Every few days somebody wanders in with a DBI problem involving hand-built queries. And just as often, someone will respond with the suggestion that they use bind parameters. This is almost always good advice, though it sets up a landmine for the unlucky soul who tries to bind a value for a LIKE clause.
Here's the problem: Parameters in SQL queries let you do two things. First, they let you avoid the details of quoting string values*, and avoid having to escape any characters within a string that the RDMBS wants to have escaped. This lets you avoid the problem of doing
$sth->prepare("SELECT * FROM companies WHERE name = '$name'");
Rewriting this as
$sth->prepare("SELECT * FROM companies WHERE name = ?");
The second benefit is performance, if you happen to be using a database that does its query parsing and execution at prepare() time. (Oracle does, MySQL doesn't (yet)). It takes time for a database to parse a query and figure out how to handle it (depending on the query, indexes can be used or not, and the order in which tables are scanned can matter). If you can take this hit once, you're almost always better off.
Here's the landmine.
Say you've coded up a search page that allows the user to specify the start of a name.
You'll report on all matches. Instead of writing
$sth->prepare("SELECT name, url FROM table WHERE name LIKE '$name%');
Knowing a bit about databases, you've built a separate index on table.name so that the search will go fast. This seems to work fine when you test, and so you ship. Eventually a customer gripes that your system is really slooooow. So slow that their browsers are timing out. They paid a bunch of money for Oracle, and (hopefully?) a bunch of money for your software, and are very, very unhappy.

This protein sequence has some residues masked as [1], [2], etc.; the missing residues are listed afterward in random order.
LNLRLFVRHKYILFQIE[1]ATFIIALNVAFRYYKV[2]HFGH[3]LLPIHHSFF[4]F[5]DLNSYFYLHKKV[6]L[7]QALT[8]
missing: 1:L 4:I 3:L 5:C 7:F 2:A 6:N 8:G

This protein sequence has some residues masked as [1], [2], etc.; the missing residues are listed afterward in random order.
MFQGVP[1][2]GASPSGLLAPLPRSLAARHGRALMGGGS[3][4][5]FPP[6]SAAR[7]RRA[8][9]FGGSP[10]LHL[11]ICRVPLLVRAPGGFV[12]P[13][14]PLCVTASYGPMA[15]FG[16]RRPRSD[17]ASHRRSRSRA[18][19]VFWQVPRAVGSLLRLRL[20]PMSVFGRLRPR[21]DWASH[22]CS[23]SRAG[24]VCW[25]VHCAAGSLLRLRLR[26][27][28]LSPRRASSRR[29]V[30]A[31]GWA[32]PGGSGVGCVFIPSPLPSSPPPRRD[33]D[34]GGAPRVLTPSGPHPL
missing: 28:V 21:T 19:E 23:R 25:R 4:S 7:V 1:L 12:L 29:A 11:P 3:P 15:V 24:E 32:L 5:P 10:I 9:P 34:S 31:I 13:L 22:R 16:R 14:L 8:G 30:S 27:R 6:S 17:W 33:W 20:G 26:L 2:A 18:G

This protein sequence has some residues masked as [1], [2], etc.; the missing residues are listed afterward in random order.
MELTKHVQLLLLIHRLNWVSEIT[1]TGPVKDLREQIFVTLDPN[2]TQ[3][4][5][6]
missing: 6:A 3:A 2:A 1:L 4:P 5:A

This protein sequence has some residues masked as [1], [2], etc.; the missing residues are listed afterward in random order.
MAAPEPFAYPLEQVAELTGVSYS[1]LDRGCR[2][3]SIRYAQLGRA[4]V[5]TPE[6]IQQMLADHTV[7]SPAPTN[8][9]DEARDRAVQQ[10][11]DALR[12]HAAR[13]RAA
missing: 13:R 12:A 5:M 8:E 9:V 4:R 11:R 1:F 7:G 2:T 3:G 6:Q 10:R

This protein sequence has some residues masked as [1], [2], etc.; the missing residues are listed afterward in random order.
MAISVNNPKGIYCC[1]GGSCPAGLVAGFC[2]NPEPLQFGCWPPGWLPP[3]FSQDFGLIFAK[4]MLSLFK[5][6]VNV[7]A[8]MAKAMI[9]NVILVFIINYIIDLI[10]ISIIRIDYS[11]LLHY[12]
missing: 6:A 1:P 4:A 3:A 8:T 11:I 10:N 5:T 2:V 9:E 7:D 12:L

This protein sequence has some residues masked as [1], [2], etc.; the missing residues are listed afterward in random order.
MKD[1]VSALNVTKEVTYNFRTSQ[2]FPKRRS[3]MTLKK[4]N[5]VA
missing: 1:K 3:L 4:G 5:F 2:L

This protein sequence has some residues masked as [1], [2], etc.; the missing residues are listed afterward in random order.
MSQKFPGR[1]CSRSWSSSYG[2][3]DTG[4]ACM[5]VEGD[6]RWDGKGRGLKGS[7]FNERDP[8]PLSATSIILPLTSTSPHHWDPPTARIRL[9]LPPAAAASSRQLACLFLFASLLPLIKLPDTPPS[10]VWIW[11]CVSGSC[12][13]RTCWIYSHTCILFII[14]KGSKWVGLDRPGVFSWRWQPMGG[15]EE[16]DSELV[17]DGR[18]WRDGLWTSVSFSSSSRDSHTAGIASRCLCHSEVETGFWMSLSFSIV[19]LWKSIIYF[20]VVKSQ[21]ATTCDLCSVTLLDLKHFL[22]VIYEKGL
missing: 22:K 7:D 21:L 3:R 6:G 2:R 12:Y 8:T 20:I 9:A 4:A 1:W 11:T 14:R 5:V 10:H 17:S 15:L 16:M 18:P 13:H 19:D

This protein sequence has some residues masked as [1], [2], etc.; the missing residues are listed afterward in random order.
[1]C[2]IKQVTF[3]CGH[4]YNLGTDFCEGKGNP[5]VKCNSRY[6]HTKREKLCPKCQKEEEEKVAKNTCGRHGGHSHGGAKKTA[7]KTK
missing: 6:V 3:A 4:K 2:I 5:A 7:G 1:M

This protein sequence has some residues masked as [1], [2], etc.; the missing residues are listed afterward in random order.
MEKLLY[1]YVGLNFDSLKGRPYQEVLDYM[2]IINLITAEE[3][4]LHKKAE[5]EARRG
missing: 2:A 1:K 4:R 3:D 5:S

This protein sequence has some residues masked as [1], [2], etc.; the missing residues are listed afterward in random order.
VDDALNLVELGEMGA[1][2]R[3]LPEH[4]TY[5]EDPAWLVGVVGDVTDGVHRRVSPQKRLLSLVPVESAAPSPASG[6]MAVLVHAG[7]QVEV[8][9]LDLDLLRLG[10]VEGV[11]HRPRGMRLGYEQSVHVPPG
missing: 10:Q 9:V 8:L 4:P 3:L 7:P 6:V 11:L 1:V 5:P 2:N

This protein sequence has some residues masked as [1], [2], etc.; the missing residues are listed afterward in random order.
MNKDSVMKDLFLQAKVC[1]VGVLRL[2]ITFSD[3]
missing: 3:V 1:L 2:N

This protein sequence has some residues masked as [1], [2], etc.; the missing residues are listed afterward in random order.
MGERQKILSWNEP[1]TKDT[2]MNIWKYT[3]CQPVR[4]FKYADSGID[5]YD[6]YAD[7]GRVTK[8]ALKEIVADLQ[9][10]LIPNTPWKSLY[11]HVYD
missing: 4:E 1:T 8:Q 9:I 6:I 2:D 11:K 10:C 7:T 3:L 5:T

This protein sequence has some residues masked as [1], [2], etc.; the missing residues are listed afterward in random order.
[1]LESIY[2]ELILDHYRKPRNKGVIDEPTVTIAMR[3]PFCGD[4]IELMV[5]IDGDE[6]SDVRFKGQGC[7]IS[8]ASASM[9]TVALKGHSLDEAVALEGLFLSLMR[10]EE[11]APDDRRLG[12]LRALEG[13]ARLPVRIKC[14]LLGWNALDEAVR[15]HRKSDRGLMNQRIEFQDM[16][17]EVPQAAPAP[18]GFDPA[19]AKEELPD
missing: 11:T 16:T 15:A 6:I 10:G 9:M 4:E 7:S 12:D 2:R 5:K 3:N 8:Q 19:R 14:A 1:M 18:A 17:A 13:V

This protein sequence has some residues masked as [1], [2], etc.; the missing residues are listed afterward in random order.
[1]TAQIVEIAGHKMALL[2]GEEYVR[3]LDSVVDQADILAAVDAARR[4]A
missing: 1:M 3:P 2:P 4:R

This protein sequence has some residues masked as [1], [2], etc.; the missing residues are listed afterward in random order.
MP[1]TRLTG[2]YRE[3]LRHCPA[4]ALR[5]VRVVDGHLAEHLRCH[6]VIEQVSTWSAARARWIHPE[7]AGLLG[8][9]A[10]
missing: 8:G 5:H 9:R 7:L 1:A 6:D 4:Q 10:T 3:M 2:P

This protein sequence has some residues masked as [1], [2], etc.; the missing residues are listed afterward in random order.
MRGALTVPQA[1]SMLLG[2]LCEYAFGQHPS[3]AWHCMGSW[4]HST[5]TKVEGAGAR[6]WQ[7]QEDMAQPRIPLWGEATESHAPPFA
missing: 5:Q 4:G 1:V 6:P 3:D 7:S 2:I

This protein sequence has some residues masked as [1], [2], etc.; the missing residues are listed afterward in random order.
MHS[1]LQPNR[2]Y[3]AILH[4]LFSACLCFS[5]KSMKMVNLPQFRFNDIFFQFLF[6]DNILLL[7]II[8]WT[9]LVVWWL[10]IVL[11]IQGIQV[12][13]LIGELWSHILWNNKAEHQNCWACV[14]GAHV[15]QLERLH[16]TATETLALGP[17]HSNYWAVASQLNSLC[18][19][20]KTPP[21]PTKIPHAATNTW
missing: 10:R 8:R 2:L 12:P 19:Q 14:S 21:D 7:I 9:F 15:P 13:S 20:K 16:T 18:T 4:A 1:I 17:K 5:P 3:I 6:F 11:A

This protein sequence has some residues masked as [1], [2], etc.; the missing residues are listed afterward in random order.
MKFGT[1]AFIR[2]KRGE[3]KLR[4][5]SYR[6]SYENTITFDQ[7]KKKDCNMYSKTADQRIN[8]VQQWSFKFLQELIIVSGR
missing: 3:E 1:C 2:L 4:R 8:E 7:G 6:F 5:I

What's going on?
Eventually a DBA looks at the query plan that Oracle is using for your query, and notices that it is peforming a linear scan of table, which, for this customer, is Very Big. You didn't notice this because your test data wasn't anywhere near as large (a problem worth its own rant). But why the linear scan? You have an index on the table.name. What's going on?
The problem is this: When the Oracle prepared the query and examined the LIKE clause, it could tell that there was an index on table.name. If Oracle had 'smith%' in hand at that point, it would have determined that the index was safe to use ('smith' could be used as a partial key). But without the argument in hand, the Oracle's query planner had to make a worst-case assumption. Worse case means a linear scan. Linears scans of large data tables suck.
If you'd built the query by hand, Oracle would have used your index, and the query would have been quick. But, since you took the standard advice and used bind parameters, performance sucked.
Now you know.
*crazyinsomniac reminds me that you can use DBI::quote() when hand building queries.